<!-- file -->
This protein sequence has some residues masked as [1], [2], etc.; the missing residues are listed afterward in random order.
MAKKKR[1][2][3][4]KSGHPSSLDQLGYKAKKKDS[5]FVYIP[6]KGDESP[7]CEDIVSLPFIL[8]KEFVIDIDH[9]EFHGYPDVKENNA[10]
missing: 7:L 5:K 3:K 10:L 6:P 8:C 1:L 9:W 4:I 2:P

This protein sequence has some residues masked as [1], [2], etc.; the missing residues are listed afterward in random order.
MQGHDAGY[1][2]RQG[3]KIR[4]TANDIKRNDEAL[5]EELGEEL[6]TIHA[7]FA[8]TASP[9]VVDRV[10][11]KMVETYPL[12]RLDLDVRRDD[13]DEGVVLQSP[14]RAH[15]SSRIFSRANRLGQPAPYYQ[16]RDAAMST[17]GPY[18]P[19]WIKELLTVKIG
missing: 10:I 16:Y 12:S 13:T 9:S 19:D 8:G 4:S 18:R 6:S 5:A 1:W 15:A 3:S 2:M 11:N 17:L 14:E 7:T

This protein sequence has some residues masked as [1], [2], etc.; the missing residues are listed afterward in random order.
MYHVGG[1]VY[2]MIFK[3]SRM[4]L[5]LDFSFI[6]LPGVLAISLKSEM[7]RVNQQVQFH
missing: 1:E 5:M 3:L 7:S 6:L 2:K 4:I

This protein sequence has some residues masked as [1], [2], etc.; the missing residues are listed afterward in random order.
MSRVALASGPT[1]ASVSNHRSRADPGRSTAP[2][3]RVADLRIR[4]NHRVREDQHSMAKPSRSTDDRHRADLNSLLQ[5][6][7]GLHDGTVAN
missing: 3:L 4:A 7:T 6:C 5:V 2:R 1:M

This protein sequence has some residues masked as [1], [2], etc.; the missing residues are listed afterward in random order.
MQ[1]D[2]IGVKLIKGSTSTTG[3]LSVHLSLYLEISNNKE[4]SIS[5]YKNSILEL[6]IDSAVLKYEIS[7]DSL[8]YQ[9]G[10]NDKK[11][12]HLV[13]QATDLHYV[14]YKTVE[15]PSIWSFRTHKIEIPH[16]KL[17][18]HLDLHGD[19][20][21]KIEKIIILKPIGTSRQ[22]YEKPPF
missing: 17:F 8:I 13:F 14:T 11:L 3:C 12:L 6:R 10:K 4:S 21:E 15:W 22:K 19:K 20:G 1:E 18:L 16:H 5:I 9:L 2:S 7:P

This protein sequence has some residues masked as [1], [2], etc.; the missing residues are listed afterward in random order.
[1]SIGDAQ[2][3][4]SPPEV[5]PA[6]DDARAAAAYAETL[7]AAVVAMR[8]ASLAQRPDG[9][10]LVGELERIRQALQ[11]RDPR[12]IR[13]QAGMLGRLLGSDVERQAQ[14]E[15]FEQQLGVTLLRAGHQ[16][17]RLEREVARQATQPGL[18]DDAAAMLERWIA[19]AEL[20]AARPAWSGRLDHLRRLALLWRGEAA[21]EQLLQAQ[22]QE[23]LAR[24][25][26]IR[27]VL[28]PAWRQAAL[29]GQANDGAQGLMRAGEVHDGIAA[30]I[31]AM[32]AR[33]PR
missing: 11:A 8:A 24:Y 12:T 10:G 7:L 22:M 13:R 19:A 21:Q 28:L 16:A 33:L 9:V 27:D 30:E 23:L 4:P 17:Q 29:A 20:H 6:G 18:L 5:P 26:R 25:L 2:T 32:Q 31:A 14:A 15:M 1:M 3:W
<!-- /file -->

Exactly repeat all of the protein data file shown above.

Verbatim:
This protein sequence has some residues masked as [1], [2], etc.; the missing residues are listed afterward in random order.
MAKKKR[1][2][3][4]KSGHPSSLDQLGYKAKKKDS[5]FVYIP[6]KGDESP[7]CEDIVSLPFIL[8]KEFVIDIDH[9]EFHGYPDVKENNA[10]
missing: 7:L 5:K 3:K 10:L 6:P 8:C 1:L 9:W 4:I 2:P

This protein sequence has some residues masked as [1], [2], etc.; the missing residues are listed afterward in random order.
MQGHDAGY[1][2]RQG[3]KIR[4]TANDIKRNDEAL[5]EELGEEL[6]TIHA[7]FA[8]TASP[9]VVDRV[10][11]KMVETYPL[12]RLDLDVRRDD[13]DEGVVLQSP[14]RAH[15]SSRIFSRANRLGQPAPYYQ[16]RDAAMST[17]GPY[18]P[19]WIKELLTVKIG
missing: 10:I 16:Y 12:S 13:T 9:S 19:D 8:G 4:S 18:R 6:S 5:A 1:W 15:A 3:S 2:M 11:N 17:L 14:E 7:T

This protein sequence has some residues masked as [1], [2], etc.; the missing residues are listed afterward in random order.
MYHVGG[1]VY[2]MIFK[3]SRM[4]L[5]LDFSFI[6]LPGVLAISLKSEM[7]RVNQQVQFH
missing: 1:E 5:M 3:L 7:S 6:L 2:K 4:I

This protein sequence has some residues masked as [1], [2], etc.; the missing residues are listed afterward in random order.
MSRVALASGPT[1]ASVSNHRSRADPGRSTAP[2][3]RVADLRIR[4]NHRVREDQHSMAKPSRSTDDRHRADLNSLLQ[5][6][7]GLHDGTVAN
missing: 3:L 4:A 7:T 6:C 5:V 2:R 1:M

This protein sequence has some residues masked as [1], [2], etc.; the missing residues are listed afterward in random order.
MQ[1]D[2]IGVKLIKGSTSTTG[3]LSVHLSLYLEISNNKE[4]SIS[5]YKNSILEL[6]IDSAVLKYEIS[7]DSL[8]YQ[9]G[10]NDKK[11][12]HLV[13]QATDLHYV[14]YKTVE[15]PSIWSFRTHKIEIPH[16]KL[17][18]HLDLHGD[19][20][21]KIEKIIILKPIGTSRQ[22]YEKPPF
missing: 17:F 8:I 13:F 14:T 11:L 3:C 12:L 6:R 10:K 4:S 21:E 15:W 22:K 19:K 20:G 1:E 18:L 16:H 5:I 9:L 2:S 7:P

This protein sequence has some residues masked as [1], [2], etc.; the missing residues are listed afterward in random order.
[1]SIGDAQ[2][3][4]SPPEV[5]PA[6]DDARAAAAYAETL[7]AAVVAMR[8]ASLAQRPDG[9][10]LVGELERIRQALQ[11]RDPR[12]IR[13]QAGMLGRLLGSDVERQAQ[14]E[15]FEQQLGVTLLRAGHQ[16][17]RLEREVARQATQPGL[18]DDAAAMLERWIA[19]AEL[20]AARPAWSGRLDHLRRLALLWRGEAA[21]EQLLQAQ[22]QE[23]LAR[24][25][26]IR[27]VL[28]PAWRQAAL[29]GQANDGAQGLMRAGEVHDGIAA[30]I[31]AM[32]AR[33]PR
missing: 11:A 8:A 24:Y 12:T 10:G 7:L 22:M 13:R 19:A 21:Q 28:L 16:A 33:L 9:V 27:D 30:E 23:L 4:P 17:Q 29:A 20:H 6:G 18:L 5:P 26:R 25:L 2:T 32:Q 31:A 14:A 15:M 1:M 3:W